NASA’s Webb Telescope Inspires ARTECHOUSE Exhibit, Public Art

Ananya Udaygiri
NASA’s Goddard Space Flight Center, Greenbelt, MD.

“Certain art cannot be described, it must be seen and experienced,” reads a sign in front of “Beyond the Light,” a new immersive visual experience inspired by NASA images. Over the 25-minute duration of NASA’s collaboration with digital art space ARTECHOUSE, viewers watch projections of interstellar light, dust, and stars wash over the alabaster walls of the hall. 

ARTECHOUSE’s NASA-inspired exhibit opened Friday, Sept. 15, in Washington, featuring visuals from NASA’s James Webb Space Telescope and Hubble Space Telescope, as well as software-generated audio that corresponds to the light seen in each image. In a hall of 13 million pixels and 18K resolution film, participants do more than see the universe – they watch it fly past them. 

 “That’s the way it should be,” said ARTECHOUSE founder Sandro Kereselidze. “It should be fun.” 

ARTECHOUSE’s “Beyond the Light,” inspired by the imagery of NASA missions, including the James Webb Space Telescope, was developed with input from scientists, visualizers, and multimedia producers at NASA’s Goddard Space Flight Center in Greenbelt, Maryland. This photograph shows the “Beyond the Light” exhibit as it appeared in New York City.
Credits: NASA/Wade Sisler

“In a very deep way, I think that our perception of art and beauty may be as real an experience of the nature of the universe as measuring it with formal sciences,” said Michelle Thaller, the assistant director for science communication at NASA’s Goddard Space Flight Center in Greenbelt, Maryland.  “There isn’t a way to be a scientist and a way to be an artist,” Thaller said. “There’s just many, many ways to be human.” 

Thaller and other scientists from NASA Goddard provided input to ARTECHOUSE during the brainstorming process, inspiring the gallery to center their narrative around how humans interact with light, both from scientific and artistic domains.  

“They had some phone calls with us where we talked about what Webb does and what it sees and why it’s important,” Thaller said. “And they also wanted to hear about some of the more intriguing things about physics, like space and time.”

Michelle Thaller, assistant director for science communication at Goddard, presents the “Pillars of Creation” in the Eagle nebula to the ARTECHOUSE team during a brainstorming session at Goddard. The left image is a view from the Hubble Space Telescope, and the right view is from the Webb telescope.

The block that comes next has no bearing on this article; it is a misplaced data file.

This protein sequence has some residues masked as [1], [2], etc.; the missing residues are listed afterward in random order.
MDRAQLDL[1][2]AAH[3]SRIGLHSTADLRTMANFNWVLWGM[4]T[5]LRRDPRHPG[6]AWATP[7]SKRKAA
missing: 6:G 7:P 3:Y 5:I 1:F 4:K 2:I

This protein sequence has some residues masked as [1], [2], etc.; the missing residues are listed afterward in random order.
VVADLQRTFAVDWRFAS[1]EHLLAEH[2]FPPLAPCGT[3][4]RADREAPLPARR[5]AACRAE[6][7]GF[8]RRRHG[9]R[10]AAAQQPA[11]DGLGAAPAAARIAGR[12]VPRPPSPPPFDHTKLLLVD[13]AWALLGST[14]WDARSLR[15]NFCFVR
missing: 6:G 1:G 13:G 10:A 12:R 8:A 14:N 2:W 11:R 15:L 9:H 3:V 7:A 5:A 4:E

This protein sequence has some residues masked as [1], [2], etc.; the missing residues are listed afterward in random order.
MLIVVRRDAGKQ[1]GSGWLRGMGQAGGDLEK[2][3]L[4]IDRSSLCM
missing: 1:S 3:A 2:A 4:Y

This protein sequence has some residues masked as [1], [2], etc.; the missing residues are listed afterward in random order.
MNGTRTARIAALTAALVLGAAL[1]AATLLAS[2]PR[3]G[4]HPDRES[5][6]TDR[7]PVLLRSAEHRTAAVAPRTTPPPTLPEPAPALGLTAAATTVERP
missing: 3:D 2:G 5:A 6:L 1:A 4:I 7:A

Credits: NASA/Wade Sisler

“What’s so amazing about the James Webb Space Telescope is that the whole world came together to build it. The images that this remarkable machine delivers to all of us from space remind us of our connectedness to each other,” said Laura Betz, the communications lead for the Webb telescope at Goddard, who spearheaded the collaboration for NASA. “Art inspired by the mission, such as the ‘Unfold the Universe’ public campaign we run, helps show the public what captivates us in those images.” 

After an ARTECHOUSE team visit to Goddard, several months of phone calls, a presentation of their proposal, and suggestions from Goddard scientists, ARTECHOUSE was ready to begin designing.  

“Art allows people who don’t naturally gravitate to science to see it in a different light, and to be able to take in what they can from it,” Betz said. “That’s what makes it accessible.” 

ARTECHOUSE is the latest example of Webb’s potential to inspire art, which has been a component of the mission’s outreach efforts as far back as 2016: NASA hosted a social media event where artists could apply for the chance to create in front of the then-unfinished Webb telescope as it was being built and tested on Goddard’s campus. The creatives were encouraged to design artwork inspired by the construction of the telescope and the scientific discoveries it would uncover. Months later, the artwork was revealed in an in-person exhibit at the NASA Goddard Visitor Center

This collage shows artwork submitted to NASA’s “Unfold the Universe” art challenge. These three pieces were inspired by the earliest images from the Webb telescope. Top left: Cross-stitch of Webb’s Carina Nebula image, created by Wendy Edwards. Bottom left: Pastel work of Webb’s SMACS 0723 deep field image, created by Kirthi Jayakumar. Right: Digital art of Webb’s Southern Ring Nebula image, created by Parijat Bhattacharya.
Credits: Courtesy of Wendy Edwards; Kirthi Jayakumar; Parijat Bhattacharya

More recently, in May NASA visuals – including those from Webb – combined with a live symphonic orchestra in “Cosmic Cycles,” a multimedia collaboration among Goddard the National Philharmonic, and composer Henry Dehlinger.

The ARTECHOUSE exhibit previously ran in New York City over the summer. In September, when ARTECHOUSE opens its doors to the community in Washington, it’ll come as yet another installment in a rich history that NASA shares with artists.  

The James Webb Space Telescope is the world’s largest, most powerful, and most complex space science telescope ever built. Webb is solving mysteries in our solar system, looking beyond to distant worlds around other stars, and probing the mysterious structures and origins of our universe and our place in it. Webb is an international program led by NASA with its partners, ESA (European Space Agency) and the Canadian Space Agency.